or, They Actually Built That Ridiculous Bus Station!
Municipality Jebel Bani Hamida, Madaba, Jordan
|From Return to Jebel Bani Hamida|
This week’s trip with Tareef was a special one for me, for the beauty of the route, and the nostalgia. This was a route I’d taken by bus almost half a dozen times to visit a Peace Corps friend, Lynn. In fact, the whole route was reminiscent of Peace Corps, as we started in the village of Mshaggar, which was one of our training villages, drove through the center of Madaba past the bus stop for my training village of Ma’in, and ended up in Jebel Bani Hamida where Lynn and Cassie lived as Peace Corps Volunteers.
We actually started in the village of Mshaggar, north of Madaba, where 5 of our J7 Peace Corps Trainees lived in Spring 2004. We Ma’een Trainees went to visit them once, which was interesting to me because the terrain is so different. Ma’een is built on a hilltop, whereas Mshaggar is almost completely flat. It made a good place to start biking, a nice little warm-up to get us going.
Then we regrouped and rode right through the middle of Madaba, which was not as bad as I had anticipated. My memories of Madaba usually involve lots of little boys throwing stones at tourists and other foreigners, and my friend Chris who lives there now says not much has changed. A few boys did run at us as if they were going to push us over, but for the most part it was quite tame, thanks to the Tareef guys announcing in native-speaker Arabic to all and sundry that we were not tourists.
After that, the ride was pretty sedate, a few gentle ups and downs, until we got to this giant hill in Lib. Now, I’d come this way a number of times, at least a dozen, to visit my friend Lynn, to take my Auntie Viv to visit Lynn and climb Maccharaeus, and to take my parents to climb Maccharaeus. I knew that the big hill in Lib was coming, and I wasn’t looking forward to it. It wasn’t until after I’d walked half way up the hill at Lib, and then ridden a good distance more, that I remembered that the rest of the trip went up, up, up. Nader wasn’t kidding when he said that the second 25km were much harder than the first 25km. And a couple km after Lib, it wasn’t as fun. It seemed important to stop before it wasn’t fun at all anymore. So I rode the bus the rest of the way.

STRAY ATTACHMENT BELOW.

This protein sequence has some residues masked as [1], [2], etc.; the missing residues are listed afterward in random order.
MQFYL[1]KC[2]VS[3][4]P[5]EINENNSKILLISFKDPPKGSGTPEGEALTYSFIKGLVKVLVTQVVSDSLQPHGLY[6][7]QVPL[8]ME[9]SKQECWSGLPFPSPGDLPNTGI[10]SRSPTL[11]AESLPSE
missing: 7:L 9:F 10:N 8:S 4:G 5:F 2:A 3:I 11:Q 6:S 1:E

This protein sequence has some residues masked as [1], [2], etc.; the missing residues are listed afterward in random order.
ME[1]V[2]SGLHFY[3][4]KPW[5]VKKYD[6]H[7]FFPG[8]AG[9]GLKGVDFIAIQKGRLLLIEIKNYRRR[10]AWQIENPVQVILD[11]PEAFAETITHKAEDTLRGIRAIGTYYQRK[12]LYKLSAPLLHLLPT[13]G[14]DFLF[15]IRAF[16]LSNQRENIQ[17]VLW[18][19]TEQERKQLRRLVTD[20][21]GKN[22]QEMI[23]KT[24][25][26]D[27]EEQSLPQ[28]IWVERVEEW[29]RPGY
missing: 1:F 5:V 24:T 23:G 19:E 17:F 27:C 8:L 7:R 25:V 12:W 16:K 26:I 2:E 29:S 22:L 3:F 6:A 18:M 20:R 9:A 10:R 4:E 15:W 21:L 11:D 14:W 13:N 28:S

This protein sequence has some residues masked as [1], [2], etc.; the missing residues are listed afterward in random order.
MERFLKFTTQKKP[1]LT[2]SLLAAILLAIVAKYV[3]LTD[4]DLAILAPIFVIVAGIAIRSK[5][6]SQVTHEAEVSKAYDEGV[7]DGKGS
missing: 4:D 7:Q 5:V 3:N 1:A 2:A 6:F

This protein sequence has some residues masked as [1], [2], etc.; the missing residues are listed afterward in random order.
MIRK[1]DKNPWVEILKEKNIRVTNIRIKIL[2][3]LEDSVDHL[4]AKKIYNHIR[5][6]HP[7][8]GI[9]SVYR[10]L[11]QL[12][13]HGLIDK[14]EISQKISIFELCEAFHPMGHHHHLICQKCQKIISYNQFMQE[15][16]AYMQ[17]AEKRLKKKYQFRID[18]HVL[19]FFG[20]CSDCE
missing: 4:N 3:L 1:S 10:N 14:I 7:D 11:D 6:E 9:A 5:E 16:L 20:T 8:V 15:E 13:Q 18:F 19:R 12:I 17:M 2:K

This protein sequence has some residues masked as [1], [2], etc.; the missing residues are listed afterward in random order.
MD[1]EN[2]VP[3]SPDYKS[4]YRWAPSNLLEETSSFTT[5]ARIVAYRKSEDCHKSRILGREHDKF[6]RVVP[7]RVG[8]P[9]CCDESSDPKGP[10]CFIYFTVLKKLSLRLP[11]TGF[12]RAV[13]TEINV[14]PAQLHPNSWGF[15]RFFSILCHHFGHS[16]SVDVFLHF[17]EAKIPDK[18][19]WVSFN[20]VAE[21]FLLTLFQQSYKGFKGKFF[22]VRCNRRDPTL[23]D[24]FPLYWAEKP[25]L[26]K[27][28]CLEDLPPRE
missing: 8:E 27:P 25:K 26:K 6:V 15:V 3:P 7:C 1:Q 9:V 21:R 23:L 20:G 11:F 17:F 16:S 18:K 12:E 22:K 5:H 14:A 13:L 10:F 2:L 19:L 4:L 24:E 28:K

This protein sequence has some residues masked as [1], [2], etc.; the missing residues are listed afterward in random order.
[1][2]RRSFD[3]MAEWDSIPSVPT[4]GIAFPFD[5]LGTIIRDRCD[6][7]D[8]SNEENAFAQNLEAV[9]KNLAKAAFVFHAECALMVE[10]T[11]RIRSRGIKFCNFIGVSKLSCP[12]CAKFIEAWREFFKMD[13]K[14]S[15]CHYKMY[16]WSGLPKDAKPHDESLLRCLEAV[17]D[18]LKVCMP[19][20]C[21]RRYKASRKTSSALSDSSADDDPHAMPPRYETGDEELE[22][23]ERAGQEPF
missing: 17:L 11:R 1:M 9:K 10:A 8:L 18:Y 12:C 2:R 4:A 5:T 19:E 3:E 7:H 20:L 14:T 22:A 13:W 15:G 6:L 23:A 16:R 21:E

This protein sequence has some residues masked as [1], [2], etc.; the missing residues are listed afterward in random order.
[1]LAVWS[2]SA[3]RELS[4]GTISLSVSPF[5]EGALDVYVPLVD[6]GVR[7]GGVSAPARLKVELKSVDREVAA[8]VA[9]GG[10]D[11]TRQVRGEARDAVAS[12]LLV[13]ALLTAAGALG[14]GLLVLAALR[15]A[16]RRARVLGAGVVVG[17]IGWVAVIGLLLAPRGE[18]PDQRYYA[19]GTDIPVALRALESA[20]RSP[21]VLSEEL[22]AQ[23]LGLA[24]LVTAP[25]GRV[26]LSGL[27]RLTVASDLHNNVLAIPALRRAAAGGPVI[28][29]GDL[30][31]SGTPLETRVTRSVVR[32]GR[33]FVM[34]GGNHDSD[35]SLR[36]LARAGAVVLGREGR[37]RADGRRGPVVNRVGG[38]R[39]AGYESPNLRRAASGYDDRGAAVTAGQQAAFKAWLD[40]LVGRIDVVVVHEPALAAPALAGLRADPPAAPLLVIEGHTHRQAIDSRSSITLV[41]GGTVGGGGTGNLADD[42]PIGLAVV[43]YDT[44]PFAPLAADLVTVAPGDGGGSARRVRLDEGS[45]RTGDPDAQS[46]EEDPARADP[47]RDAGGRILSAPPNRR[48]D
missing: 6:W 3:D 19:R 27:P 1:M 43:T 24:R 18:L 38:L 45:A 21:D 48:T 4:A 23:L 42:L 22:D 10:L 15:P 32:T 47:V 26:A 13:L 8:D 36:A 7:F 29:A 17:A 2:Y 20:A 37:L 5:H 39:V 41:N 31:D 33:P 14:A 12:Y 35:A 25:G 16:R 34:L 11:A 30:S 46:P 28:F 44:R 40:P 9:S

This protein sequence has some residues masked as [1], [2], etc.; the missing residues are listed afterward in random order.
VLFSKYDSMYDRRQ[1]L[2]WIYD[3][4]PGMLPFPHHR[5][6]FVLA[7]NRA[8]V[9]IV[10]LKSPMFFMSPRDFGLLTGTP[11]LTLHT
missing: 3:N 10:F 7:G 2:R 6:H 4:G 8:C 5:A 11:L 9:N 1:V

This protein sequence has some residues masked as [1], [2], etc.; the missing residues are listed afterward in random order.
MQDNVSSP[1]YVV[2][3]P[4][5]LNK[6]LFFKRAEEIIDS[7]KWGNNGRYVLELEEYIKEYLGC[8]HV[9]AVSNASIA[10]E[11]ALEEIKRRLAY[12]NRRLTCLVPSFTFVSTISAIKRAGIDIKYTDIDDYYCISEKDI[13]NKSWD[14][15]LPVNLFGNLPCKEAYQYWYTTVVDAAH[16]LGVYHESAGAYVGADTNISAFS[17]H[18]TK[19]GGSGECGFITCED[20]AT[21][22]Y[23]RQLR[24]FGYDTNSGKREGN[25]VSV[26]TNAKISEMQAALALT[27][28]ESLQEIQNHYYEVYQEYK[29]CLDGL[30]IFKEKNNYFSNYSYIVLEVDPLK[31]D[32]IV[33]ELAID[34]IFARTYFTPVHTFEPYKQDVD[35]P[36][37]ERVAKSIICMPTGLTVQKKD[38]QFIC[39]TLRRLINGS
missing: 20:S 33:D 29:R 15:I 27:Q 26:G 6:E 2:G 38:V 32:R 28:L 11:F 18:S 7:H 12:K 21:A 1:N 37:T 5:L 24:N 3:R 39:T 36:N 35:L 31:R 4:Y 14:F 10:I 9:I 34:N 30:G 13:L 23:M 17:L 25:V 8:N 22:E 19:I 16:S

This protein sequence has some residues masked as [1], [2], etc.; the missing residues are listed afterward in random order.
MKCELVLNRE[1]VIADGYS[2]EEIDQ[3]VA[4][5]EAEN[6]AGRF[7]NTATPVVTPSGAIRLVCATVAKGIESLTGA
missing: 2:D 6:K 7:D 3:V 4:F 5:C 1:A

But there was one thing I still wanted to see more than anything on this trip. I wanted to know what had happened with the Jebel Bani Hamida bus station project. I like to tell this story as an example of one of the strengths of the Peace Corps. When Lynn first came to Jdaideh, one of 5 villages in the municipality of Jebel Bani Hamida, she went around asking village elders, “If I could find some money to do a big project, what do you need?” and they immediately said, “A bus station!”
“Nonsense,” said Lynn. “I ride the bus out to the village. You have a perfectly good bus, it runs frequently from Madaba, and it goes to every house in the village. What else do you need?” And she bargained them down, as they had probably expected, to a women’s center. A few months later, the US Agency for International Development (USAID) came to Jebel Bani Hamida and asked the village elders what the US could build for them. “A bus station!” they said. And USAID agreed. They arranged for the five villages to share one bus out to the site of the proposed bus station, and then the local buses would have new routes out to the homes in the surrounding villages. It seemed like a good idea, a bus station around which a local economy might develop, with local farmers and shepherds selling their goods to each other, saving them the 45 minute bus ride into Madaba proper. In reality, however, I was witness to several fistfights over this new bus route, which didn’t run frequently enough, and put young people from rival families on the same bus. Noses were bloodied, windows were broken…. It could get quite scary. By the time Lynn left Jordan, she told me that the five villages had gone back to the old bus routes. And yet, when we arrived on the mountaintop this afternoon, there was the bus station! Whether it will lead to the kind of economic development that USAID intended remains to be seen.